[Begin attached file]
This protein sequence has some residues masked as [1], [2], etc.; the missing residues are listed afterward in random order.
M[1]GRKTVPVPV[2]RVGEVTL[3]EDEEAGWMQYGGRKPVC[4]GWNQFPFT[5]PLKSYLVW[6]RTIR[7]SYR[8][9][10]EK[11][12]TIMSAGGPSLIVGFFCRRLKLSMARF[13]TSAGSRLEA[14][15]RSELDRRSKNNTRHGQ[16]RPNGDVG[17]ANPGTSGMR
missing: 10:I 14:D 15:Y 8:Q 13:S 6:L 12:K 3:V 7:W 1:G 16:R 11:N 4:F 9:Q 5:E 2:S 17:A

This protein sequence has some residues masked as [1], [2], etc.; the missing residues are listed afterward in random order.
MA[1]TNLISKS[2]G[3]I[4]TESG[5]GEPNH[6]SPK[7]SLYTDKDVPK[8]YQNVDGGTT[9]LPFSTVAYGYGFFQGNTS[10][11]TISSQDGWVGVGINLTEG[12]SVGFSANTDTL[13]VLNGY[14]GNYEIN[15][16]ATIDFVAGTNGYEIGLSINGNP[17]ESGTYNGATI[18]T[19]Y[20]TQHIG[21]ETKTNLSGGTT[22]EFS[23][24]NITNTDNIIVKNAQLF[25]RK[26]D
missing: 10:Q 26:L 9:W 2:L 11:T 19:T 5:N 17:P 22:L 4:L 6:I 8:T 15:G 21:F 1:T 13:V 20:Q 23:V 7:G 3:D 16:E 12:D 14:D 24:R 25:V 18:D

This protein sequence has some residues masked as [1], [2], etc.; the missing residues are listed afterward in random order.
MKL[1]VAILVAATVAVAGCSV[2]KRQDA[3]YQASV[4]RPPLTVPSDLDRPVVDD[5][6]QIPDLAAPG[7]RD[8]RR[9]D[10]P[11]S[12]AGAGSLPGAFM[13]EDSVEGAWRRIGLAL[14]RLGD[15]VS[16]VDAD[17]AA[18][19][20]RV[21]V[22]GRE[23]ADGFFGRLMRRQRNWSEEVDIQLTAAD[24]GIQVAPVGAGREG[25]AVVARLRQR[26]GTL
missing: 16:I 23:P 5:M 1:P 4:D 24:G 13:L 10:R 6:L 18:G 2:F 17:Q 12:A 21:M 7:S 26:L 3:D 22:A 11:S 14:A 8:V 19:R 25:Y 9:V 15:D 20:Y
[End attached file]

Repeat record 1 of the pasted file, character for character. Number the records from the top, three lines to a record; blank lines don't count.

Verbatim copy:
This protein sequence has some residues masked as [1], [2], etc.; the missing residues are listed afterward in random order.
M[1]GRKTVPVPV[2]RVGEVTL[3]EDEEAGWMQYGGRKPVC[4]GWNQFPFT[5]PLKSYLVW[6]RTIR[7]SYR[8][9][10]EK[11][12]TIMSAGGPSLIVGFFCRRLKLSMARF[13]TSAGSRLEA[14][15]RSELDRRSKNNTRHGQ[16]RPNGDVG[17]ANPGTSGMR
missing: 10:I 14:D 15:Y 8:Q 13:S 6:L 12:K 3:V 7:W 1:G 16:R 11:N 4:F 9:Q 5:E 2:S 17:A